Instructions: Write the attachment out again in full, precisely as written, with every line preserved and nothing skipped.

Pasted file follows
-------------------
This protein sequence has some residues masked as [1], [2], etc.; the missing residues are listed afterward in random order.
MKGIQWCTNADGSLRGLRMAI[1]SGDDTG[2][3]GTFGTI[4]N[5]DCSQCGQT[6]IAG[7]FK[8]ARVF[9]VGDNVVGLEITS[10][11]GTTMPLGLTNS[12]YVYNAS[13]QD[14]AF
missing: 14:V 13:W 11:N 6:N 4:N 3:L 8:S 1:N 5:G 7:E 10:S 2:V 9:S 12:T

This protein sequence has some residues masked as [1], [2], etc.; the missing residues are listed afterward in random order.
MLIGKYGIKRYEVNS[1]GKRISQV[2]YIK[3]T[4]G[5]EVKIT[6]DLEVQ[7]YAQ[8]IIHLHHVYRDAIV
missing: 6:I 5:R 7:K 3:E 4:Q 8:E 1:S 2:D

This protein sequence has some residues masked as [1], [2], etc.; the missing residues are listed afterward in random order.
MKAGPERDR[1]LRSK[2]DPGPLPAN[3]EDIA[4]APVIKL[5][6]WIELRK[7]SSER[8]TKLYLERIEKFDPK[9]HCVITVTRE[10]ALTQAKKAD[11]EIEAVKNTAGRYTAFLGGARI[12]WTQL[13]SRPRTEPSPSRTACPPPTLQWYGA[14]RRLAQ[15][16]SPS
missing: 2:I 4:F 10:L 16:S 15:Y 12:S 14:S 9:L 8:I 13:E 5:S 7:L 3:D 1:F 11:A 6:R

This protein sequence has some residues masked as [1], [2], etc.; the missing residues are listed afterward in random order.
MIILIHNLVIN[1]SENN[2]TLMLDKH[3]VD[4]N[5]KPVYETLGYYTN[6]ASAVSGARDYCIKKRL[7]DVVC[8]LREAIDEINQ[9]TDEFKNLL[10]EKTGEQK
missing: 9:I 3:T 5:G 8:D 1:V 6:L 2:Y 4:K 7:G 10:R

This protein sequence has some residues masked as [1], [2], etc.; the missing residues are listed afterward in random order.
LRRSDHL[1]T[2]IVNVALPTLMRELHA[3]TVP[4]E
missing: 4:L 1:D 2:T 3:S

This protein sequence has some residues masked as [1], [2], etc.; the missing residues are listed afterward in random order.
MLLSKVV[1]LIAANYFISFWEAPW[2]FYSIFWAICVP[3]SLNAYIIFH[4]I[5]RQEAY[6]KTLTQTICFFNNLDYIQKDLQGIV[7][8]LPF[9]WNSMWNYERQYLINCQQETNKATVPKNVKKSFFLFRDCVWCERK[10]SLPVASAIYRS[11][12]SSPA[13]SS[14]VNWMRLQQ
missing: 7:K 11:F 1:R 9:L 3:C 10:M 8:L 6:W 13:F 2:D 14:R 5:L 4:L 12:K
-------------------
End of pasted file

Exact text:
This protein sequence has some residues masked as [1], [2], etc.; the missing residues are listed afterward in random order.
MKGIQWCTNADGSLRGLRMAI[1]SGDDTG[2][3]GTFGTI[4]N[5]DCSQCGQT[6]IAG[7]FK[8]ARVF[9]VGDNVVGLEITS[10][11]GTTMPLGLTNS[12]YVYNAS[13]QD[14]AF
missing: 14:V 13:W 11:N 6:N 4:N 3:L 8:S 1:N 5:G 7:E 10:S 2:V 9:S 12:T

This protein sequence has some residues masked as [1], [2], etc.; the missing residues are listed afterward in random order.
MLIGKYGIKRYEVNS[1]GKRISQV[2]YIK[3]T[4]G[5]EVKIT[6]DLEVQ[7]YAQ[8]IIHLHHVYRDAIV
missing: 6:I 5:R 7:K 3:E 4:Q 8:E 1:S 2:D

This protein sequence has some residues masked as [1], [2], etc.; the missing residues are listed afterward in random order.
MKAGPERDR[1]LRSK[2]DPGPLPAN[3]EDIA[4]APVIKL[5][6]WIELRK[7]SSER[8]TKLYLERIEKFDPK[9]HCVITVTRE[10]ALTQAKKAD[11]EIEAVKNTAGRYTAFLGGARI[12]WTQL[13]SRPRTEPSPSRTACPPPTLQWYGA[14]RRLAQ[15][16]SPS
missing: 2:I 4:F 10:L 16:S 15:Y 12:S 14:S 9:L 8:I 13:E 5:S 7:L 3:D 1:F 11:A 6:R

This protein sequence has some residues masked as [1], [2], etc.; the missing residues are listed afterward in random order.
MIILIHNLVIN[1]SENN[2]TLMLDKH[3]VD[4]N[5]KPVYETLGYYTN[6]ASAVSGARDYCIKKRL[7]DVVC[8]LREAIDEINQ[9]TDEFKNLL[10]EKTGEQK
missing: 9:I 3:T 5:G 8:D 1:V 6:L 2:Y 4:K 7:G 10:R

This protein sequence has some residues masked as [1], [2], etc.; the missing residues are listed afterward in random order.
LRRSDHL[1]T[2]IVNVALPTLMRELHA[3]TVP[4]E
missing: 4:L 1:D 2:T 3:S

This protein sequence has some residues masked as [1], [2], etc.; the missing residues are listed afterward in random order.
MLLSKVV[1]LIAANYFISFWEAPW[2]FYSIFWAICVP[3]SLNAYIIFH[4]I[5]RQEAY[6]KTLTQTICFFNNLDYIQKDLQGIV[7][8]LPF[9]WNSMWNYERQYLINCQQETNKATVPKNVKKSFFLFRDCVWCERK[10]SLPVASAIYRS[11][12]SSPA[13]SS[14]VNWMRLQQ
missing: 7:K 11:F 1:R 9:L 3:C 10:M 8:L 6:W 13:F 2:D 14:R 5:L 4:L 12:K